All posts tagged: Writing

Finding a Home for Your Copywriting Portfolio or: How I Learned to Stop Channeling an Art Director and Love the Words

Lots of portfolio tools advertise the ability to create a gorgeous website online¬†within minutes, but how many are suited to showcasing a copywriter’s work? This post covers getting a basic presence up for a handful of your projects. More comprehensive site builders are only briefly mentioned. It’s often said that people only look into their CVs between jobs, but taking stock of what you’ve accomplished on a regular basis is a really good practice. But with a standard resum√©, updating a paragraph about your current employment several times a year isn’t attractive. Fortunately for people in the creative industries, there’s the portfolio, which can be very satisfying to compile, if only to remind ourselves how little victories on a project tend to make up a bigger result. Not Your Creative Director’s Portfolio Over the last few years, I’ve seen a fair few creative portfolios, and increasingly, when one asks to see some work, a URL gets sent instead of a PDF. When I was starting out in advertising about 8 years ago, we routinely brought …

Write Moves

After 11 years of blogging on what is now Google Blogger, I’ve exported everything and moved to a WordPress-powered site. It didn’t go all that smoothly and may still screw up, but so far I’m enjoying the platform, its modernity, and the apps/services I can now use with my blog. During the process, I looked back on a couple of old posts and a few abandoned other blog projects, and discovered a younger, different sounding me. I suppose that was a time when everyone kept a blog instead of a Facebook page – but it all starts the same way, nobody thinks anyone important is ever going to read their nonsense or see their silly behavior. But every time I read old writing, the same thing happens, and I’m sure you’re all familiar with the phenomenon: amidst the disposable are pieces you can’t believe you wrote; thoughts you could hardly string together today in quite the same way. Which is why I’m inclined to value these posts more than easy and fleeting social network updates. …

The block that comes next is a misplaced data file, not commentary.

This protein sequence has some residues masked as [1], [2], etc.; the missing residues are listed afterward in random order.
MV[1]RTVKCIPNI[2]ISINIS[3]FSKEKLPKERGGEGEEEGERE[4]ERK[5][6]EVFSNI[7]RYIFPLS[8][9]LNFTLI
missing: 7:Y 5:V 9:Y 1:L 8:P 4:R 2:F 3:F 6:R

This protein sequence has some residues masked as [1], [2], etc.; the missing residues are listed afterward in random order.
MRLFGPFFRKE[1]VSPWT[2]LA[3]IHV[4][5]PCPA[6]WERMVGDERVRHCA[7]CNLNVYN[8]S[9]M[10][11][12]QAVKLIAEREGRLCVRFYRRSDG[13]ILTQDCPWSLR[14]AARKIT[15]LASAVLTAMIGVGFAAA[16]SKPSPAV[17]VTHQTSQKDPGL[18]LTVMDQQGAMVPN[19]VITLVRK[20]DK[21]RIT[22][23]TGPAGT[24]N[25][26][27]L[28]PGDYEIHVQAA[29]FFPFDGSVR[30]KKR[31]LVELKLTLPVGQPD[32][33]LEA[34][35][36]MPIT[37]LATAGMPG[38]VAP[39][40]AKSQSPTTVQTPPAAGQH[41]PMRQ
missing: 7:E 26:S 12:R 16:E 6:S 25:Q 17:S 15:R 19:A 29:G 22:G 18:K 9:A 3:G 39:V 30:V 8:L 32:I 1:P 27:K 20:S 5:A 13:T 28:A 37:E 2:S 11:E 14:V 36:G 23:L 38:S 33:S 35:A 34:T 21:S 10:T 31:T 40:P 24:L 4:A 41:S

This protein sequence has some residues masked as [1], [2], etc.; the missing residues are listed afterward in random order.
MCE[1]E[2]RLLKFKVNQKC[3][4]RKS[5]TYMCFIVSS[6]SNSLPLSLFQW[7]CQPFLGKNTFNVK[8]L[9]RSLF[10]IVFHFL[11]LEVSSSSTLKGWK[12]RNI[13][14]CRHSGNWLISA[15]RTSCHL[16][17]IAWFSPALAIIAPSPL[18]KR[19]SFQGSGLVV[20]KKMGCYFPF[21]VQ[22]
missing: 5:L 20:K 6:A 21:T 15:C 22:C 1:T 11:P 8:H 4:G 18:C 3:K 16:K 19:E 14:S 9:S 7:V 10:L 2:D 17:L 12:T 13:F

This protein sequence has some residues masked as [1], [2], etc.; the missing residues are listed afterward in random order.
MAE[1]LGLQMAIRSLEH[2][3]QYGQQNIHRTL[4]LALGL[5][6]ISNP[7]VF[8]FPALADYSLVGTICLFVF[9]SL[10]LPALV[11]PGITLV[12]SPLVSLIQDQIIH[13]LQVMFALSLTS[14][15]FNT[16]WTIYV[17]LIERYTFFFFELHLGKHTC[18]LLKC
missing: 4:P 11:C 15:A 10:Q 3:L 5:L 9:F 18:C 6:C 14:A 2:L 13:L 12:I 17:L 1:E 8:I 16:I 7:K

SANGSARA.NET changelog: April 2010

Here’s what has changed: – This blog is now found at http://www.sangsara.net. It was previously at blog.sangsara.net, a distinction that became wholly unnecessary about five years ago, when I took down the other more static bits of the site. Eventually, all my online activities will be viewable here. – The Tumblr-powered linkblog, blast!, has been discontinued. The original idea for that was to create a wall between the longer posts I write and the things I find interesting and want to link to. From this point on, those two activities will be merged here on this blog. Outbound link entries will be strictly text, an execution I’ve admired in John Gruber’s Daring Fireball blog, who was in turn inspired by Jason Kottke. – I’m leaving behind my favorite yellow (E3C046), seen in every design since 2002. – I’ll be using one of Blogger’s new features to add ‘Pages’ to this blog, starting with an About Me profile page. – You’ll find an old-school Blogroll for friends’ sites in the right column. This is an experiment of …

Year 9

When most of my peers and I started blogging with a proper content management system (CMS) like Blogger in 2000-2002, it wasn’t really clear what we were signing up for. Blogs were a new, hyper-public outlet for self-expression, a means of keeping in contact with friends, and for feeling the first waves of a democratic future where a student had as much right to virtual real estate as the multinational corporation that might one day hire him. Or not, depending on what he had posted. Today, much of what a blog once offered has been decentralized by a slew of dedicated online services. Post your photos on Flickr. Keep a circle informed of your movements on Facebook and LinkedIn. Show off your art, photography, or design skills on any number of portfolio sites like deviantART. Share links and bits of media on scrapbook blogs like the ones popularized by Tumblr. Everything comes with social networking built right in. The standalone do-it-all blog has become something of a solitary pursuit as its necessity fades amongst newer …